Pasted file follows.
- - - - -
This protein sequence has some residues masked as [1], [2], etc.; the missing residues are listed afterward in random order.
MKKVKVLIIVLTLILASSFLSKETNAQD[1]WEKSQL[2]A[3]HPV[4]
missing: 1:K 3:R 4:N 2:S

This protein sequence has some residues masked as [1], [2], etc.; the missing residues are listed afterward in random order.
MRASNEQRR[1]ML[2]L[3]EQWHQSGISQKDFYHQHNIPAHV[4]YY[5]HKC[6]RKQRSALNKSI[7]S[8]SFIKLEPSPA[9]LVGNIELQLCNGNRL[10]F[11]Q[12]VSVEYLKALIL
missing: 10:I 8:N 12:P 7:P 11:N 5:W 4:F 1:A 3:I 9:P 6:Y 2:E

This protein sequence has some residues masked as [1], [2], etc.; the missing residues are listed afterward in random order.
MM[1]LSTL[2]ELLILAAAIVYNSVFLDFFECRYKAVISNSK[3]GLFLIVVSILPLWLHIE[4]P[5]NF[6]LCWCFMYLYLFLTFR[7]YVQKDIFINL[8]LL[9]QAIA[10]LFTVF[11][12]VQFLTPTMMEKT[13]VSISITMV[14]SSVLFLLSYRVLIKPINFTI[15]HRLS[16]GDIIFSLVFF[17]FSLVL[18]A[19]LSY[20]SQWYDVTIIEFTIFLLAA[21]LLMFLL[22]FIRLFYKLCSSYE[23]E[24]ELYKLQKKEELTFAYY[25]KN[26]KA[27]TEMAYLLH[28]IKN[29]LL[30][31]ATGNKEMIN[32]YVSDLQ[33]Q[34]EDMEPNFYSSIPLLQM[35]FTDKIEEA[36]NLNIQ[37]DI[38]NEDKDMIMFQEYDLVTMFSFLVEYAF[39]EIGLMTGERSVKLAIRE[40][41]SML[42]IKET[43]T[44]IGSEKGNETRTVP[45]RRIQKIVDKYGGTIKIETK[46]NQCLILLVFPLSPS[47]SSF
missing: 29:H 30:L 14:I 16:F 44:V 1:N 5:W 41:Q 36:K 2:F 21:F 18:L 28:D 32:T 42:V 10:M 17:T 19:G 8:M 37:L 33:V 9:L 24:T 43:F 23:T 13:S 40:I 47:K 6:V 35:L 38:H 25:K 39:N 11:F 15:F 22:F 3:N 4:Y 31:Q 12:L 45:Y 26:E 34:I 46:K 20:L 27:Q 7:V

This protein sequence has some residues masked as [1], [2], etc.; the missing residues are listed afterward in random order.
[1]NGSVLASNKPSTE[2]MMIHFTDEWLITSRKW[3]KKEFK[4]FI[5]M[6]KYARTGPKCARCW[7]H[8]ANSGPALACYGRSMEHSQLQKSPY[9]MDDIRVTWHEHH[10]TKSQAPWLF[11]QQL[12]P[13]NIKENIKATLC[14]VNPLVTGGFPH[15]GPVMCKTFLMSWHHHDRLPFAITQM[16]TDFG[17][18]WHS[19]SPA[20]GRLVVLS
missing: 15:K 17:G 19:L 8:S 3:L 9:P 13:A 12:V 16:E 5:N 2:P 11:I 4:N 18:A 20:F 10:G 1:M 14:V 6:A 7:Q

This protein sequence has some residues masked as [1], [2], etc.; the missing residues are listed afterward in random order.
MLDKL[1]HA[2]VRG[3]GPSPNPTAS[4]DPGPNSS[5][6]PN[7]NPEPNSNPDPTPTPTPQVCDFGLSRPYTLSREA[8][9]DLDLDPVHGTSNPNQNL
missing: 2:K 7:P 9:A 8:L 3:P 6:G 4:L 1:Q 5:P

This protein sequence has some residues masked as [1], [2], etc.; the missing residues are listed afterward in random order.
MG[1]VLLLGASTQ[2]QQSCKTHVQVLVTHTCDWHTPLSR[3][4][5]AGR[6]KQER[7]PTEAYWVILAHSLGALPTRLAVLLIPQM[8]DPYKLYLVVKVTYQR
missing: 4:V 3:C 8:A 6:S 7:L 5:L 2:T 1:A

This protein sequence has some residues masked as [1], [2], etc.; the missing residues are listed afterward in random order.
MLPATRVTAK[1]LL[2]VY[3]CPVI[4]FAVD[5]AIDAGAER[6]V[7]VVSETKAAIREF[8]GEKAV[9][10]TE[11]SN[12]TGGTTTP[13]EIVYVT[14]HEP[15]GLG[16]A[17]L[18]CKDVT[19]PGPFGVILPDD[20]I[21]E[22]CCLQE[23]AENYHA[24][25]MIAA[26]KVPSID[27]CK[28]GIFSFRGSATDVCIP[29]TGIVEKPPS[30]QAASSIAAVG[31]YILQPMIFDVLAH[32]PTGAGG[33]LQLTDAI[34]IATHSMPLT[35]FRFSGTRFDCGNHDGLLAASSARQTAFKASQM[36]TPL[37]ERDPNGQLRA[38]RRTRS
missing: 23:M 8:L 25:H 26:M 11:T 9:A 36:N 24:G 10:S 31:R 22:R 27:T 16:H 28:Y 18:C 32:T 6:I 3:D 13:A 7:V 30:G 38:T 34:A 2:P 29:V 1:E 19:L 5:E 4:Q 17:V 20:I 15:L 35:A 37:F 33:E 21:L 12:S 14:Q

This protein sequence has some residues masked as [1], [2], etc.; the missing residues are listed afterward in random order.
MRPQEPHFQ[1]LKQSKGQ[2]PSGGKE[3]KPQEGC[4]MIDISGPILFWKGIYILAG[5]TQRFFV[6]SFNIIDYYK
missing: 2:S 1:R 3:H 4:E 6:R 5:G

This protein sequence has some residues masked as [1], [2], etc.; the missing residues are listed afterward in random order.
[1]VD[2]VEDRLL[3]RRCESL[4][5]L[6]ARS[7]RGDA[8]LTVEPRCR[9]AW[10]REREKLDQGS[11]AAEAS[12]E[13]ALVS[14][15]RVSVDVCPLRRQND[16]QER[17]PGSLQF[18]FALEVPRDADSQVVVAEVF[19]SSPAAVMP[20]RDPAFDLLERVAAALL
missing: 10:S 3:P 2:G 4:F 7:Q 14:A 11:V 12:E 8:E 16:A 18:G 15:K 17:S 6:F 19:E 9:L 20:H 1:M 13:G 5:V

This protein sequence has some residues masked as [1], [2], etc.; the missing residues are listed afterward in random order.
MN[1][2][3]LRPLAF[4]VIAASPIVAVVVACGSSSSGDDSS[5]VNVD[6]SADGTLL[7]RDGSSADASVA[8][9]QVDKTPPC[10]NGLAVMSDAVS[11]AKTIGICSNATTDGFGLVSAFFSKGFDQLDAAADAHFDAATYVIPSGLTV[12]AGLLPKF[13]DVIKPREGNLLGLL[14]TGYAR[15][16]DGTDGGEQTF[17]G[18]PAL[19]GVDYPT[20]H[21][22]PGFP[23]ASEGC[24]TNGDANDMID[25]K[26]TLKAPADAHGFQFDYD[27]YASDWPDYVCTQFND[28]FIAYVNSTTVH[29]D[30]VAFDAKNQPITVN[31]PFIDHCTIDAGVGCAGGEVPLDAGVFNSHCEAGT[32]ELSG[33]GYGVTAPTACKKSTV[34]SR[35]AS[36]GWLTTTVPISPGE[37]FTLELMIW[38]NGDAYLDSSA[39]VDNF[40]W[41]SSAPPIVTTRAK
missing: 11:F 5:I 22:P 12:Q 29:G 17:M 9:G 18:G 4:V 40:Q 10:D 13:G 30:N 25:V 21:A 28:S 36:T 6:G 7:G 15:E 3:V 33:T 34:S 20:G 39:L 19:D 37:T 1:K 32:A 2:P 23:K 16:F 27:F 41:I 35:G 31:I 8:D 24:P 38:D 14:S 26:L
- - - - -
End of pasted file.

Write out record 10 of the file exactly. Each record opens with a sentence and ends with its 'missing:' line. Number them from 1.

This protein sequence has some residues masked as [1], [2], etc.; the missing residues are listed afterward in random order.
MN[1][2][3]LRPLAF[4]VIAASPIVAVVVACGSSSSGDDSS[5]VNVD[6]SADGTLL[7]RDGSSADASVA[8][9]QVDKTPPC[10]NGLAVMSDAVS[11]AKTIGICSNATTDGFGLVSAFFSKGFDQLDAAADAHFDAATYVIPSGLTV[12]AGLLPKF[13]DVIKPREGNLLGLL[14]TGYAR[15][16]DGTDGGEQTF[17]G[18]PAL[19]GVDYPT[20]H[21][22]PGFP[23]ASEGC[24]TNGDANDMID[25]K[26]TLKAPADAHGFQFDYD[27]YASDWPDYVCTQFND[28]FIAYVNSTTVH[29]D[30]VAFDAKNQPITVN[31]PFIDHCTIDAGVGCAGGEVPLDAGVFNSHCEAGT[32]ELSG[33]GYGVTAPTACKKSTV[34]SR[35]AS[36]GWLTTTVPISPGE[37]FTLELMIW[38]NGDAYLDSSA[39]VDNF[40]W[41]SSAPPIVTTRAK
missing: 11:F 5:I 22:P 12:Q 29:G 17:M 9:G 18:G 4:V 40:Q 10:D 13:G 30:N 25:V 21:A 28:S 36:T 6:G 7:G 15:E 3:V 33:T 34:S 20:G 39:L 19:D 37:T 1:K 32:A 2:P 23:K 16:F 27:F 41:I 35:G 31:I 8:D 24:P 38:D 14:S 26:L